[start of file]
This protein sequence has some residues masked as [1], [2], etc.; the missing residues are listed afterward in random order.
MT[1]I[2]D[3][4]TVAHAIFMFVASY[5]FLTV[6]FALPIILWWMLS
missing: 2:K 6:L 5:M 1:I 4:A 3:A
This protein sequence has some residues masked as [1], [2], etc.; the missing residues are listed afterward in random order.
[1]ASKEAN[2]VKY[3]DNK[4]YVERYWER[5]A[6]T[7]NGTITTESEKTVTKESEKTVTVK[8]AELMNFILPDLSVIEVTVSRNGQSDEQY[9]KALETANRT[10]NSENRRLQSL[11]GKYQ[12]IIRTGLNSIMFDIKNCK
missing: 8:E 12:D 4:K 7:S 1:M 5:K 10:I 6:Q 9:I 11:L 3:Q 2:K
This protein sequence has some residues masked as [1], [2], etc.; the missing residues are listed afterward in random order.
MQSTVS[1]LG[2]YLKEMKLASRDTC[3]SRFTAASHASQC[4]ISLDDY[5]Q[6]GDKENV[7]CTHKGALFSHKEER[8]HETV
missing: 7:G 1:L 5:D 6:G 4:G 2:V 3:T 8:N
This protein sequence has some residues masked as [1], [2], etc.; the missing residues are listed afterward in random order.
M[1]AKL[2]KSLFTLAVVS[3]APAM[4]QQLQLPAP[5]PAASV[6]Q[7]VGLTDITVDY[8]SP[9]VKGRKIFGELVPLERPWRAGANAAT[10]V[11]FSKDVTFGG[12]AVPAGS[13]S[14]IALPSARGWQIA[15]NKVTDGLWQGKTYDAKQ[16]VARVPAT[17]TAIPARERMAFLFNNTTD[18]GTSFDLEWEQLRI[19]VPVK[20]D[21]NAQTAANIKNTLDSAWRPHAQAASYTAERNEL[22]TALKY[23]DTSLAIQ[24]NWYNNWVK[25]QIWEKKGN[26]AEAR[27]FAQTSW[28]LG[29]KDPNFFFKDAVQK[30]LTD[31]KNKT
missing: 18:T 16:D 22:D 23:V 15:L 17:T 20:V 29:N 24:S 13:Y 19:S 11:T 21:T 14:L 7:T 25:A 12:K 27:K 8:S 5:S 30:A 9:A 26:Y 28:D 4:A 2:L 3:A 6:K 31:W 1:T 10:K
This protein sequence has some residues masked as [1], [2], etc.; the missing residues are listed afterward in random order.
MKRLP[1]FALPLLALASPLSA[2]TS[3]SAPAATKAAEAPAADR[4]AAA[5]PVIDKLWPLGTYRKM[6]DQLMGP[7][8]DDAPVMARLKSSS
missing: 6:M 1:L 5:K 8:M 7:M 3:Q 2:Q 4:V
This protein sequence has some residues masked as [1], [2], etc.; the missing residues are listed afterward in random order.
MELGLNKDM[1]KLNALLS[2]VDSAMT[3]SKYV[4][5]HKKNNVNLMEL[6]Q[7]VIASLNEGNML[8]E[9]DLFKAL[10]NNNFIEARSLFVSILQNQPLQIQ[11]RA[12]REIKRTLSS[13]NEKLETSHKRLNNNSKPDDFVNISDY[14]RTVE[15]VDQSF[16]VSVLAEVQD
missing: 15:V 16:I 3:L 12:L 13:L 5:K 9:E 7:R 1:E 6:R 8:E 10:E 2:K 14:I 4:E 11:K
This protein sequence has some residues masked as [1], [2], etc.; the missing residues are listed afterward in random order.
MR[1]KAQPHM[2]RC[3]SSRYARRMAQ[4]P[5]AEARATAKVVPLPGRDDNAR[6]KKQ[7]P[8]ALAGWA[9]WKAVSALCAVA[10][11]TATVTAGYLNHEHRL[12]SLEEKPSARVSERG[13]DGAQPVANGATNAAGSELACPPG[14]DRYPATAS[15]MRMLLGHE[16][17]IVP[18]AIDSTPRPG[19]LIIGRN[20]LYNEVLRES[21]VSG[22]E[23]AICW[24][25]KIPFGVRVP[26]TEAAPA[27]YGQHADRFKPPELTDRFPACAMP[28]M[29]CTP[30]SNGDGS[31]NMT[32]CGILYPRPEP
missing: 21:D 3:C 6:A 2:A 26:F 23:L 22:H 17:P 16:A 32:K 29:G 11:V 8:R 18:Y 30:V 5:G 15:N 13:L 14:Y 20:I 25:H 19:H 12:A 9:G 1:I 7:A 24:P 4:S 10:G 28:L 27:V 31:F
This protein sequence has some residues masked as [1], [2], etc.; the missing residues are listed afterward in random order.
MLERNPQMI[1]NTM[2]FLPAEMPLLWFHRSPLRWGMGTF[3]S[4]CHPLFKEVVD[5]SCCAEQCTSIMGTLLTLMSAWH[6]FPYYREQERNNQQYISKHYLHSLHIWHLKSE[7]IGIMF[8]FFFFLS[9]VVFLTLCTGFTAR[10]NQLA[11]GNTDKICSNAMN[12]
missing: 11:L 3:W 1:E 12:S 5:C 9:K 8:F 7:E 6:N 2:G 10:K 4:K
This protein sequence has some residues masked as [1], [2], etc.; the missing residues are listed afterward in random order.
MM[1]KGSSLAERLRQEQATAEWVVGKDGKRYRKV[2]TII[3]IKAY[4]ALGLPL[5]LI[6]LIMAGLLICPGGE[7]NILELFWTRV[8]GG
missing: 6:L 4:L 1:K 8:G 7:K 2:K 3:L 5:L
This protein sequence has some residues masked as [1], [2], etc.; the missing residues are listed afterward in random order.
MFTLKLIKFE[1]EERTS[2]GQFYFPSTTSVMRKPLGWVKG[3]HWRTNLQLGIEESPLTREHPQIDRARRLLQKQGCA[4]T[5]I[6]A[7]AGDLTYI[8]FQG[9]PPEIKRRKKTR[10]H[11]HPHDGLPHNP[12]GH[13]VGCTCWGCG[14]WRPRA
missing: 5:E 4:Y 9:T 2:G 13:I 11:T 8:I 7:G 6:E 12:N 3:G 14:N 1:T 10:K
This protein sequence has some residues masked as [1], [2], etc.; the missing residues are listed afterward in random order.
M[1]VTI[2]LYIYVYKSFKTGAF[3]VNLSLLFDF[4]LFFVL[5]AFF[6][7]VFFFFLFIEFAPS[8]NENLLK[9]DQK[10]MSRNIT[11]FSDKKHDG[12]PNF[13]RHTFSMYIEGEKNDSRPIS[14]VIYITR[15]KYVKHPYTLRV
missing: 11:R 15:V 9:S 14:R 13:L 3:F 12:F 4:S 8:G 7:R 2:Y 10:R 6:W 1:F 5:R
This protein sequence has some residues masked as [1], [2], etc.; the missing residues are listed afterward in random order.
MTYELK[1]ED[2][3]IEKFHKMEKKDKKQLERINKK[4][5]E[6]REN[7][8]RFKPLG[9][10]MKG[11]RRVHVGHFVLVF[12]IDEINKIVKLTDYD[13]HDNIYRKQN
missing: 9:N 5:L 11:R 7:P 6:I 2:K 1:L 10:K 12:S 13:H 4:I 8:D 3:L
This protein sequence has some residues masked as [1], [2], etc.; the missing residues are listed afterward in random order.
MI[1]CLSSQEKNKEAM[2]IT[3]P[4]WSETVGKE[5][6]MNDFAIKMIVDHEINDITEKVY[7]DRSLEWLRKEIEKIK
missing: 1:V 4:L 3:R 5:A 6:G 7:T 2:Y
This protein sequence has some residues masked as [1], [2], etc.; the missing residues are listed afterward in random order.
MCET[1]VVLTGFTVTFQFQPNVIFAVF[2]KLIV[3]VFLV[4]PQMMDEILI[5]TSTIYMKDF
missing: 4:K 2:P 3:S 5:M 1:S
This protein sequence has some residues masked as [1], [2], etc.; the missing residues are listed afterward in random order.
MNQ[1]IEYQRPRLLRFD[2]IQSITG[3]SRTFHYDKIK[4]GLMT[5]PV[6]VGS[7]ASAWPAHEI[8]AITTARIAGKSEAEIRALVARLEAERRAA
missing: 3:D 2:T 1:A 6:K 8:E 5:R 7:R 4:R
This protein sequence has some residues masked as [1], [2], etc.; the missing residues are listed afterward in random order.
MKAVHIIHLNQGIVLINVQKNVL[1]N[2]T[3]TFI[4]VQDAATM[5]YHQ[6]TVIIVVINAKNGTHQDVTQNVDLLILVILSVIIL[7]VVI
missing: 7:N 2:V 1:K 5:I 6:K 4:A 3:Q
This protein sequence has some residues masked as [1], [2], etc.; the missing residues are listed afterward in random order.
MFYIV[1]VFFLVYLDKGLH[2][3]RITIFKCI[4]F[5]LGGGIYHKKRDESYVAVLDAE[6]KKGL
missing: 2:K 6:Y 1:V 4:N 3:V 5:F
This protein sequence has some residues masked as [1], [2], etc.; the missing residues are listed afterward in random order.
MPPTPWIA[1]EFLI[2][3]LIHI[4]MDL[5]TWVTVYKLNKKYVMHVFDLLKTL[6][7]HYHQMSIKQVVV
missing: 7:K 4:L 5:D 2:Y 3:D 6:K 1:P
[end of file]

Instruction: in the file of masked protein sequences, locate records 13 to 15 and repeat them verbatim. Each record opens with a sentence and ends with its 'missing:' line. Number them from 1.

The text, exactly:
This protein sequence has some residues masked as [1], [2], etc.; the missing residues are listed afterward in random order.
MI[1]CLSSQEKNKEAM[2]IT[3]P[4]WSETVGKE[5][6]MNDFAIKMIVDHEINDITEKVY[7]DRSLEWLRKEIEKIK
missing: 1:V 4:L 3:R 5:A 6:G 7:T 2:Y
This protein sequence has some residues masked as [1], [2], etc.; the missing residues are listed afterward in random order.
MCET[1]VVLTGFTVTFQFQPNVIFAVF[2]KLIV[3]VFLV[4]PQMMDEILI[5]TSTIYMKDF
missing: 4:K 2:P 3:S 5:M 1:S
This protein sequence has some residues masked as [1], [2], etc.; the missing residues are listed afterward in random order.
MNQ[1]IEYQRPRLLRFD[2]IQSITG[3]SRTFHYDKIK[4]GLMT[5]PV[6]VGS[7]ASAWPAHEI[8]AITTARIAGKSEAEIRALVARLEAERRAA
missing: 3:D 2:T 1:A 6:K 8:E 5:R 7:R 4:R